The first year we moved in my husband noticed that we had a few Violet-Green Swallows nesting in some holes in an old tree in the backyard.  In the evenings and mornings we saw them swooping around catching flies and other bugs.  They would go back and forth to their babies about 100 times in an hour.  It was amazing to watch.  And it occurred to us that they were eating thousands of flies each summer as they lived and raised their young on our property.

So we purposefully built nest boxes to the size and specifications they like, as well as nest boxes for some other insect-eating birds that are native to our area and put them up all over the property during the winter in preparation for their arrival in the spring.  The next year we had twice as many birds move in, and then this year we have even more.  Right now we have about 9 active nests of Violet-Green Swallows in our boxes as well as in some trees.  We also have nests of Nuthatches, Wrens, and Chickadees, which aren’t as helpful with flies but do eat some insects.  We watch the swallows zooming around catching bugs for their babies all day long.  They have become a wonderful asset to the farm.  This winter we plan to make even more nest boxes and put them up on the trees around the barnyard and even on the exterior barn wall with hopes we can encourage even more of these helpful critters.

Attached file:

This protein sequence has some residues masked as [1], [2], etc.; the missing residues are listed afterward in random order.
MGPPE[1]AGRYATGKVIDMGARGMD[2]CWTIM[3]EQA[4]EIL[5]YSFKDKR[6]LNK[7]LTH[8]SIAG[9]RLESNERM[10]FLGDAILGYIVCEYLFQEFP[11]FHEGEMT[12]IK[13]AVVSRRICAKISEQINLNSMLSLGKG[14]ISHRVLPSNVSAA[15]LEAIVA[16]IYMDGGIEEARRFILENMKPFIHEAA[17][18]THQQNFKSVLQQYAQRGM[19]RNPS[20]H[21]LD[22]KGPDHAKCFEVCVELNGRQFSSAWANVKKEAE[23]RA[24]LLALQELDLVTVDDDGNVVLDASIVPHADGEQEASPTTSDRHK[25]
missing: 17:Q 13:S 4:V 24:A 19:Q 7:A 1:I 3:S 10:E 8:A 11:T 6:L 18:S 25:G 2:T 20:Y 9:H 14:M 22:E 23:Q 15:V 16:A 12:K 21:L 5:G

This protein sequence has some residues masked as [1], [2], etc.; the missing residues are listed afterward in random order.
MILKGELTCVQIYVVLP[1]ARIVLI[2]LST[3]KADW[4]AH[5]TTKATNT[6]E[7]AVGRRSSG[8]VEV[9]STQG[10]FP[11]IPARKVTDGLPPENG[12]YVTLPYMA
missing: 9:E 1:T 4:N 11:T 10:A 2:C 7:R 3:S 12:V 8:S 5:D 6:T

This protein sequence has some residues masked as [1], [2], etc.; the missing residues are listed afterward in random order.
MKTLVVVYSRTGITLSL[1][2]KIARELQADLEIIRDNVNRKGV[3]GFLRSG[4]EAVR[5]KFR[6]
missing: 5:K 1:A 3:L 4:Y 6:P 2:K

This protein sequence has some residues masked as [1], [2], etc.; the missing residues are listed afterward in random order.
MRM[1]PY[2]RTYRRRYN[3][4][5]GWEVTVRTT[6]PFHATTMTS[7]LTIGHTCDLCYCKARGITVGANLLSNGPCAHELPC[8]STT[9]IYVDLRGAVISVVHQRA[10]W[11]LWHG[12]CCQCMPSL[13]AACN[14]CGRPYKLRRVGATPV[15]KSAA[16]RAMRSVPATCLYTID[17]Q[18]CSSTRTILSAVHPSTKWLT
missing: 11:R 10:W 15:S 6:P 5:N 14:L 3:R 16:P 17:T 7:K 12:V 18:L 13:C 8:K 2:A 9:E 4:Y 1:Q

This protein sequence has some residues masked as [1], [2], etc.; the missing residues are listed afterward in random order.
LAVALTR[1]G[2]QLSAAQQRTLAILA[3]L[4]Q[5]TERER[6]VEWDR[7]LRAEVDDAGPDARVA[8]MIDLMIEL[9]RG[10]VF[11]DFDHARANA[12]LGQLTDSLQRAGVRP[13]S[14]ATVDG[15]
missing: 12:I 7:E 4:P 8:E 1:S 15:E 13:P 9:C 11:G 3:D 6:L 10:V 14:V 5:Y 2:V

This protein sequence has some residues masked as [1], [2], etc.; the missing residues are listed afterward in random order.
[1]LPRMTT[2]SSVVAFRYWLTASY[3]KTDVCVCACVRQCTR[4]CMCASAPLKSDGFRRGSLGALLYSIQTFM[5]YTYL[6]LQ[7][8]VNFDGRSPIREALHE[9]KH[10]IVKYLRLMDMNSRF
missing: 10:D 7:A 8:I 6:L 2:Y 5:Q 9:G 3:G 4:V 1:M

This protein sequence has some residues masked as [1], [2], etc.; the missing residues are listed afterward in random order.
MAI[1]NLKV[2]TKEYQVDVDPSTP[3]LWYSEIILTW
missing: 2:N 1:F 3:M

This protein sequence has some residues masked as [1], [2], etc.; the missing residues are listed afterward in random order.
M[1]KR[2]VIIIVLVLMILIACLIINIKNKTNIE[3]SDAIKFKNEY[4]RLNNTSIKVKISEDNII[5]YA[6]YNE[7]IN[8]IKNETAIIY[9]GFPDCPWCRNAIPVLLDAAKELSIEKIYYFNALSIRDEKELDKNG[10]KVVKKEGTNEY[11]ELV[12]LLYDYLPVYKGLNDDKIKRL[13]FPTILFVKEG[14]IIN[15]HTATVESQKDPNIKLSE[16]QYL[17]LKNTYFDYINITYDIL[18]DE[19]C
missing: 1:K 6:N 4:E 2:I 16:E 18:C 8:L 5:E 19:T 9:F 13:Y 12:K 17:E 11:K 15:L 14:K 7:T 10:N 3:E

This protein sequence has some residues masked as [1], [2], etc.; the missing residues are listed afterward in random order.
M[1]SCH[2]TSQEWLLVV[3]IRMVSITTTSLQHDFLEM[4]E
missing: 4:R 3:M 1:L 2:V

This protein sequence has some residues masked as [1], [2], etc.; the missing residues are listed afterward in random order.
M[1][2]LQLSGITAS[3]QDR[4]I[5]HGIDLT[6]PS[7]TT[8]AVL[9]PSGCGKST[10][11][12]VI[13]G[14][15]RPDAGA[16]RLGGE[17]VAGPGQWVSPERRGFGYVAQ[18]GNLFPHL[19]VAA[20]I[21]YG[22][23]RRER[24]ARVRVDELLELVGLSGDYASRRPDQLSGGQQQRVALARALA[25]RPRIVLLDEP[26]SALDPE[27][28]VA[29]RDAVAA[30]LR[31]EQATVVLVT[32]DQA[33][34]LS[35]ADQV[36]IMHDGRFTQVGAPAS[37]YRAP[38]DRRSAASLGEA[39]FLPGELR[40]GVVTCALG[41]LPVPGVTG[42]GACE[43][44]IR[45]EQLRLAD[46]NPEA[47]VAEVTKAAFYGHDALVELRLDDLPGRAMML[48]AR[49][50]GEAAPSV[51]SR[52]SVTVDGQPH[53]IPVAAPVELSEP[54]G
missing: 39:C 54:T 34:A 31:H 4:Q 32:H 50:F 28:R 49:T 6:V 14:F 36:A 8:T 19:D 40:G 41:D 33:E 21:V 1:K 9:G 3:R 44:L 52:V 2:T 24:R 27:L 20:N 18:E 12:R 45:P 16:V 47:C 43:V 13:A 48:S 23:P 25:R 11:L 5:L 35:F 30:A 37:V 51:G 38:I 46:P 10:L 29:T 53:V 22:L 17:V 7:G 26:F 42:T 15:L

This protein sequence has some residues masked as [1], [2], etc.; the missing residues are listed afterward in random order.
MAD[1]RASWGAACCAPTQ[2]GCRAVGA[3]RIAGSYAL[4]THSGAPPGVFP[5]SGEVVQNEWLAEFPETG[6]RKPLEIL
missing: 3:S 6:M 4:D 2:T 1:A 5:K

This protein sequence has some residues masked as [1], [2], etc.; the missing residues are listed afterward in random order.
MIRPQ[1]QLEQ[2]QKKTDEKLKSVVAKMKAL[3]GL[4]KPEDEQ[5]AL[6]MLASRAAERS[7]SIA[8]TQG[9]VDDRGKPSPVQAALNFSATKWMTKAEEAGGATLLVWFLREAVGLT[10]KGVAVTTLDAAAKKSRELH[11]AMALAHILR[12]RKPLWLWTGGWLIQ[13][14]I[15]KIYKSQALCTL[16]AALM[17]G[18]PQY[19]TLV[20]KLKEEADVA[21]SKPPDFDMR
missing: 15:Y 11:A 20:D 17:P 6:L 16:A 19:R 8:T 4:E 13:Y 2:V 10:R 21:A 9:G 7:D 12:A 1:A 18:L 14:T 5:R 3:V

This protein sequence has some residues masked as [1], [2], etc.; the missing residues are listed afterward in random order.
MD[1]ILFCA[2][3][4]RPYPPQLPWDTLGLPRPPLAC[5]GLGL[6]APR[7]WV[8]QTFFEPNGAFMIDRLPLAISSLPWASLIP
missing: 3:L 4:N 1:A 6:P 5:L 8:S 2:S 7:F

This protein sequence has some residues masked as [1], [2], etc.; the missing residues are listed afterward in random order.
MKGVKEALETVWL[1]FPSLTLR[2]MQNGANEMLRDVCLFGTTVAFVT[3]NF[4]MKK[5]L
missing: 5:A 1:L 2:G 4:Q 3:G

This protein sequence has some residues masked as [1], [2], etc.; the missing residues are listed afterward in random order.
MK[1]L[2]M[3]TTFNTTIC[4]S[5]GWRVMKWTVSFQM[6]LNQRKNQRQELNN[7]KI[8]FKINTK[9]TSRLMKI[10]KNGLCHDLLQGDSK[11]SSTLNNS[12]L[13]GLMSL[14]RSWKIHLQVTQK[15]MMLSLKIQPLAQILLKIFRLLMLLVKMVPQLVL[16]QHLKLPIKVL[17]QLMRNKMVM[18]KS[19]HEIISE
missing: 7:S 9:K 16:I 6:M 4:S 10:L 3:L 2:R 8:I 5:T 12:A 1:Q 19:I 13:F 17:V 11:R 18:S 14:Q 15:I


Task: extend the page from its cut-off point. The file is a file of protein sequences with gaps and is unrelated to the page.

The one downfall of encouraging these birds is that occasionally one of our barn cats manages to catch one.  It is such a bummer when they do and it upsets us all.  Unfortunately, there is no way to control what the barn cats catch and they catch hundreds of detrimental rodents on the farm each year so it is just something that we have to accept.